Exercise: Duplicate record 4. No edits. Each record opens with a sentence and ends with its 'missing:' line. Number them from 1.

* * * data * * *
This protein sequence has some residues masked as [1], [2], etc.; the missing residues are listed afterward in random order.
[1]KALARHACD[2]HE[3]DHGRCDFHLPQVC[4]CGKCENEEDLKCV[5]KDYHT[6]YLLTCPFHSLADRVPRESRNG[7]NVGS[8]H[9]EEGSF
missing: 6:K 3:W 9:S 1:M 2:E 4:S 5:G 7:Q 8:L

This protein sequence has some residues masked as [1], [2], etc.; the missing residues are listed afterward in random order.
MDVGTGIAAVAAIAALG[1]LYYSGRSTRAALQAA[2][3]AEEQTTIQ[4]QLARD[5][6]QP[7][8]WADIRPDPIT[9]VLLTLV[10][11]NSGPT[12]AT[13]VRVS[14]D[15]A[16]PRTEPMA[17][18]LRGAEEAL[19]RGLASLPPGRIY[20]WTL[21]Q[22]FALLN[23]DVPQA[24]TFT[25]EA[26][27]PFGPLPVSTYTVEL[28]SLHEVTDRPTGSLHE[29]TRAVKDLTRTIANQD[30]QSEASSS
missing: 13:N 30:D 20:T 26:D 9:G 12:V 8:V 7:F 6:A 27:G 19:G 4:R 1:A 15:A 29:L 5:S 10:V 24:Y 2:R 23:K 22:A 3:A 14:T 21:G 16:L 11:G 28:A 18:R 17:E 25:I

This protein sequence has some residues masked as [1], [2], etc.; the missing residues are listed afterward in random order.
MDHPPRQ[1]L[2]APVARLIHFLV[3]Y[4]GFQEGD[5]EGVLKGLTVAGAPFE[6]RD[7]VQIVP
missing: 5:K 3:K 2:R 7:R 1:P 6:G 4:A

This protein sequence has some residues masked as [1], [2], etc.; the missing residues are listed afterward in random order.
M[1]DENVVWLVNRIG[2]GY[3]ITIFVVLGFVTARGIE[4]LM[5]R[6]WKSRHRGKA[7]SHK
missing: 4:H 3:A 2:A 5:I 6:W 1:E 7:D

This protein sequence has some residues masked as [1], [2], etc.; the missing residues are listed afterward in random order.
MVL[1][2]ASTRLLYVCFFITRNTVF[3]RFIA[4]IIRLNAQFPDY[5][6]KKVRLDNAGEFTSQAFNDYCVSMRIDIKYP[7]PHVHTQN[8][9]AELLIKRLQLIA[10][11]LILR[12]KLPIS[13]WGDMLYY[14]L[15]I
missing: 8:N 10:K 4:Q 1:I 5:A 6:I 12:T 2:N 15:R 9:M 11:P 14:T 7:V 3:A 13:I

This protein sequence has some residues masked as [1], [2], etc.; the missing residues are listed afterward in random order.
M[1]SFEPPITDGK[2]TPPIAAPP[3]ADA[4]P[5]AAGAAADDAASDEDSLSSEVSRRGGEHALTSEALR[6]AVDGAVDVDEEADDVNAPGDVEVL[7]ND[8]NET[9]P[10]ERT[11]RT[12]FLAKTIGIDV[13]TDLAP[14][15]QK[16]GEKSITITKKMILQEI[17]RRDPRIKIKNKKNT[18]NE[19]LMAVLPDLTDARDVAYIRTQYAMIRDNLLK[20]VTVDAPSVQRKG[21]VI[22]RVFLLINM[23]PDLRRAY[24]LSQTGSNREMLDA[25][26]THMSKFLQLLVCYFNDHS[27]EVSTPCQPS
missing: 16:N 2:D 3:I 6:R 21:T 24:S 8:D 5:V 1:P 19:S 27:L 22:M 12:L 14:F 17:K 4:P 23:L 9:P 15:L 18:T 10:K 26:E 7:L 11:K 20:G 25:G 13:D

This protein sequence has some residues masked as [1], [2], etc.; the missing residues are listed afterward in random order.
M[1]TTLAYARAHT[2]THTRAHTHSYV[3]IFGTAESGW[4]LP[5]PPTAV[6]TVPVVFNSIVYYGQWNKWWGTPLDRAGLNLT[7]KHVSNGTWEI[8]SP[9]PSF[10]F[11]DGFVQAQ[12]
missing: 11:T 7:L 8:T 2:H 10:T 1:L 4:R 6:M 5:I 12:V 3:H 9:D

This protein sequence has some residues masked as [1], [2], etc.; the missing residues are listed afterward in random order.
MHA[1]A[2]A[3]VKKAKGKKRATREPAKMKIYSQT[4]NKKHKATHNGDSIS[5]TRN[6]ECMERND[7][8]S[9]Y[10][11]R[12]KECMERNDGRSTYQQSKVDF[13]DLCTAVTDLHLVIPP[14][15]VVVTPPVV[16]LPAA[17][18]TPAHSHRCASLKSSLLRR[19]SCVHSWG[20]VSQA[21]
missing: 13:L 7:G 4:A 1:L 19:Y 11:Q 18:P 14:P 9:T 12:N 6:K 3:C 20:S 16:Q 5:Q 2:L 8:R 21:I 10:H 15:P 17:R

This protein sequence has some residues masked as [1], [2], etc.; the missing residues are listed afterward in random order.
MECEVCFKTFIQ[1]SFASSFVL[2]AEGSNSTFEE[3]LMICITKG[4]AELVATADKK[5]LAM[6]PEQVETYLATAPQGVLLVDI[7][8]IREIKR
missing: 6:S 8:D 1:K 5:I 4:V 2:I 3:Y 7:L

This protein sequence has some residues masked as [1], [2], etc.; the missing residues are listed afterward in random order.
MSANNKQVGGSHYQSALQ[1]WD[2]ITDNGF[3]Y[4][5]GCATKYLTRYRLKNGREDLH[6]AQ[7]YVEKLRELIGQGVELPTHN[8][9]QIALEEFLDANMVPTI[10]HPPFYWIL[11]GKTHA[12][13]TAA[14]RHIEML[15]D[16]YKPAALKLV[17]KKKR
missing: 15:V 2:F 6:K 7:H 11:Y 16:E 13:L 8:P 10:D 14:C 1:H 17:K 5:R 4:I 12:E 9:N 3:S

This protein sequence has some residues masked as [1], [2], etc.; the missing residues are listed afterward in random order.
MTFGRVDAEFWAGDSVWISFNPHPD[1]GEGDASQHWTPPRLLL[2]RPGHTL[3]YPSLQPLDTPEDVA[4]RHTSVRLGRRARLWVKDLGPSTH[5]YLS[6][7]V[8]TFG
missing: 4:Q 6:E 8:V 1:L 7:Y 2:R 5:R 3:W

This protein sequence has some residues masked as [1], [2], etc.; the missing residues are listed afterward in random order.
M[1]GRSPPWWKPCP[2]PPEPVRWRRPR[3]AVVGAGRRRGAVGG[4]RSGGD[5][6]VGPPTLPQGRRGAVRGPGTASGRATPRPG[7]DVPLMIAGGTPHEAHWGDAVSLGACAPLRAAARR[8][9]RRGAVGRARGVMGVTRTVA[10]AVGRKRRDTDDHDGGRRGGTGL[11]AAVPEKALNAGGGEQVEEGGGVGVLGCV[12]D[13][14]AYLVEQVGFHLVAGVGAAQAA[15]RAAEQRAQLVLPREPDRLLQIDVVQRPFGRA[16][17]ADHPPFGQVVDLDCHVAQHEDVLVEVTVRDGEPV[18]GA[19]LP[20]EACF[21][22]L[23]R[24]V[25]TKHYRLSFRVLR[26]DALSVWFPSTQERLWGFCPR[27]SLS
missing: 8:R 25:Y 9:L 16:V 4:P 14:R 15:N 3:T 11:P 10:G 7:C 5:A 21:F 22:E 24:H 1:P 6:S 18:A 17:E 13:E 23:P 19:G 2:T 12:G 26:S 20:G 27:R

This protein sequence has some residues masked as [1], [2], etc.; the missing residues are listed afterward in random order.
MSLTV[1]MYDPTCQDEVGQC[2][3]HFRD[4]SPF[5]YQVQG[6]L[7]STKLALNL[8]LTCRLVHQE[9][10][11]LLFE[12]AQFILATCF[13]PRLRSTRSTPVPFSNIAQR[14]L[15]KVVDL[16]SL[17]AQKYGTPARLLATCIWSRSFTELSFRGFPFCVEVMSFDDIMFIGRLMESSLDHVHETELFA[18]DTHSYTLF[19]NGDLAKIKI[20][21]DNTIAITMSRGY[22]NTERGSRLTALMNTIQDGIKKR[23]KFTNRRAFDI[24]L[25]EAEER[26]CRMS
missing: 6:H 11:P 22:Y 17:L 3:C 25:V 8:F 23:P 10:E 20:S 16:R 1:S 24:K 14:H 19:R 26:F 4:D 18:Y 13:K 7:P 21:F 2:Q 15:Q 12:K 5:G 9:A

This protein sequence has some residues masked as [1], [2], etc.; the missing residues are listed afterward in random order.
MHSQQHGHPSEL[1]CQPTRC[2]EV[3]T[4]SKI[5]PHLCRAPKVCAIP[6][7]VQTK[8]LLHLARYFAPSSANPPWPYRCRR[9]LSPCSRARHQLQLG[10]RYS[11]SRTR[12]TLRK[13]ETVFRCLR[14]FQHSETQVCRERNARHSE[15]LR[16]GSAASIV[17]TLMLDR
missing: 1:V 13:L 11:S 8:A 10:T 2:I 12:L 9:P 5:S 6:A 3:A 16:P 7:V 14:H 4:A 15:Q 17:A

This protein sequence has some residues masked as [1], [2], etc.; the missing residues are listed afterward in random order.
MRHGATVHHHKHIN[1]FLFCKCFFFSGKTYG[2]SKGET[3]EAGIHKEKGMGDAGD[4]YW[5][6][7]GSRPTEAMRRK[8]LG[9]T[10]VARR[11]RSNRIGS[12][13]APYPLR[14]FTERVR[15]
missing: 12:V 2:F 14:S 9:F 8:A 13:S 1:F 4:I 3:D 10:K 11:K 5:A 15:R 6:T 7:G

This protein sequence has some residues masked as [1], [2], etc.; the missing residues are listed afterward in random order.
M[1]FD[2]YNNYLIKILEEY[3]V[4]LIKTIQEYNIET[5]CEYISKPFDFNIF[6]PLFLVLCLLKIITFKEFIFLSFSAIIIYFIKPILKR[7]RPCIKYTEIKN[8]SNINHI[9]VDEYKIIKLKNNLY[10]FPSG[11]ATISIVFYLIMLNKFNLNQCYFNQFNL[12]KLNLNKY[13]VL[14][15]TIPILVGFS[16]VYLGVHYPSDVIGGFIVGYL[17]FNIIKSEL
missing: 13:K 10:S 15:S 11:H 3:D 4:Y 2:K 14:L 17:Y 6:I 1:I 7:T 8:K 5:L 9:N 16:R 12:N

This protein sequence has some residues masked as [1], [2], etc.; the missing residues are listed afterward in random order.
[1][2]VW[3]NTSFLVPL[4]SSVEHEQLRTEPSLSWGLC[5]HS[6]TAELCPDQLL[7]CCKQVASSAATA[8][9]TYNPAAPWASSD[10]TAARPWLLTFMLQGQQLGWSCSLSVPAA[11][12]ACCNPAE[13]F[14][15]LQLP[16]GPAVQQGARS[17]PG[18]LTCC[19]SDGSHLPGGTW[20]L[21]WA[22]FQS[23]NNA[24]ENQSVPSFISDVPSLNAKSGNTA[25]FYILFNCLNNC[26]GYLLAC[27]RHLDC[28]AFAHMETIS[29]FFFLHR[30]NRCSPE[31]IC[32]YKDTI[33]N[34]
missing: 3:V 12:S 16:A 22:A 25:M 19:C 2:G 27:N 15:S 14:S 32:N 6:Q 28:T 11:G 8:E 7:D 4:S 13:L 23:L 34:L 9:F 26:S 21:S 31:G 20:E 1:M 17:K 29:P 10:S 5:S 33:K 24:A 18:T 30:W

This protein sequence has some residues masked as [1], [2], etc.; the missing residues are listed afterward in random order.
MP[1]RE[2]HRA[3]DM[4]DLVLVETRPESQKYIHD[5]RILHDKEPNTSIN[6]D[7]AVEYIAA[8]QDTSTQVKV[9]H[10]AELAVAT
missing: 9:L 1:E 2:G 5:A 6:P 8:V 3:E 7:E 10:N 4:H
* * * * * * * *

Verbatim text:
This protein sequence has some residues masked as [1], [2], etc.; the missing residues are listed afterward in random order.
M[1]DENVVWLVNRIG[2]GY[3]ITIFVVLGFVTARGIE[4]LM[5]R[6]WKSRHRGKA[7]SHK
missing: 4:H 3:A 2:A 5:I 6:W 1:E 7:D